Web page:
Quick Science: Videos from Space

Astronaut Don Pettit created a series of videos called Saturday Morning Science that you’ll want to check out! He performs experiments, usually with water, in microgravity on the International Space Station. This resource could work for children of any age.

Here’s a channel with a short version of each video. My kids especially like seeing what happens when you add an effervescent tablet to a large bubble of water, how you can “eat” tea with chopsticks, and the behavior of a bubble of water in a bubble of air inside a bubble of water.

BTS with Buoyancy!

I just posted a new product Resources for Teaching about Buoyancy. Here’s the link that I included in the product. Check out the condiment diver, it just needs a pop bottle with water and a packet of ketchup. Families love the activity. Floating and sinking paperclips on a sheet of foil* can be a great way to start the year with a simple science activity. You might use this as a team building activity, practice for following directions, or that always fun open house with families as we start our school year. You just needs foil, paperclips, and dishpans of water. …

Is your class going to rock and roll this year?

Let me make it easier if you’re planning to teach about the different kinds of rocks. I’ve created a product* that includes a website <= just click on this link and you’ll find activities, vocabulary, idioms, and suggestions for non-fiction books to add to your Earth science unit. * Included in the product: copyright free images, a glossary in English and Spanish, short texts that have been recorded, word walls with two sizes of paper and both English and Spanish terms, math worksheets for practicing basic computation, mazes, rules and game boards for playing mancala, and writing prompts.  

Quick Science: Bernoulli’s Principle #3

Another fun demonstration to add to a science unit, use for a science night, or show students just for fun. No prep time or materials? Use the videos at the end of this post to prompt a conversation about science! Depending on the age of your students this could be demonstrated by a small team of capable students. All you need is two balloons of the same size, about a meter of string, and a drinking straw. The materials are so common students will be able to repeat the activity at home.  🙂     Inflate two balloons to the same size. Tie …

Quick Science: Bernoulli’s Principle #2

Need a quick thought provoking demonstration that inspires a conversation in your classroom? Perhaps another activity to demonstrate air pressure that will enrich your weather or physics unit? All you’ll need is a wooden spool, an index card, and a thumbtack. Take a deep breath and exhale slowly to show students the power of air or let Dr. Boyd F Edwards demonstrate it for you! Trim a 3” x 5” index card in half to create a 3” x 2.5” card. Push a tack into the center of the card.    Place the point of the tack into the tube in the center  of a wooden …

Quick Science: Bernoulli’s Principle #1

It’s April, almost May. Need a quick activity to punch up the enthusiasm in your science class? This activity could be part of a weather unit with air and wind. It could be added to a physics unit about force and air pressure. It’s a great demonstration that students can share with family members at a science night or open house.   Turn on the hair dryer and aim the flow of air up. Carefully balance a ping-pong ball in the stream of air. Gently tilt the hair dryer. How far can you tilt the hair dryer before the ball …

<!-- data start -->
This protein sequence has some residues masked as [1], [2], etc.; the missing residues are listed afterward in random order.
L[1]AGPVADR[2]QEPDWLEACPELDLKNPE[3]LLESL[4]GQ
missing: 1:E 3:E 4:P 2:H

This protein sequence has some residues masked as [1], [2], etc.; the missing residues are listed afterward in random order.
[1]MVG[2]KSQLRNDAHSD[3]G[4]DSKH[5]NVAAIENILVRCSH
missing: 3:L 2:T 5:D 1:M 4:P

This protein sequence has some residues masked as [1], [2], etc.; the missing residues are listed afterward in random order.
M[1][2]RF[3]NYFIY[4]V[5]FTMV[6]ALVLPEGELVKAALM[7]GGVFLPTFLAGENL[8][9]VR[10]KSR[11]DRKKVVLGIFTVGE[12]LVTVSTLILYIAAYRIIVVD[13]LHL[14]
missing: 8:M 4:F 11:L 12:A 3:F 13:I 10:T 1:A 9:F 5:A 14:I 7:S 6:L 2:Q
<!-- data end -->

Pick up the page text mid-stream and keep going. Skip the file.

Check It Out! Paper Helicopters

Cut and fold paper to create a helicopter that spins as it’s dropped to the floor. Create a second helicopter but this time change the size or mass of the helicopter. It can be hard to time a helicopter as it drops so consider dropping the two helicopters to determine if the change affects how the helicopter falls to the floor. For more about this activity, check out these resources: eGFI Dream Up the Future or a FREEBIE created by Bryce Hixson. My students enjoy this activity so much I included it in my Pushes and Pulls product at TpT.

Check It Out! Leaning Tower of Pasta

Here’s another activity to consider that requires less common materials, raw spaghetti and miniature marshmallows. You’ll want to set aside time if your students love this activity like mine do. Suggested grade level is sixth. Younger students might struggle with being patient and handling small materials. If you have younger students you might use tape instead of marshmallows to create towers. After your students complete their structures consider, if space allows, leaving them out on a shelf. As the marshmallows dry the structures remain intact. Kids love seeing their work displayed in the room! You might view this TED talk to find out why kindergarten students are better at this kind of …

Check It Out! Build a Tower

Need a quick activity that requires only newspaper and tape? Maybe an activity for a family science night? www.flickr.com/photos/vinzcha/ / CC BY 2.0 Consider this online resource adapted from PBS that combines science and engineering. It includes a clearly written procedure, vocabulary, background, and suggestions for an assessment. It could be completed by teams of engineer/scientists in your classroom!   My students love this activity. The site suggests 20 minutes but my students always ask for more time to try variations they’ve seen other teams attempt. That’s what scientists do right, build on each other’s work?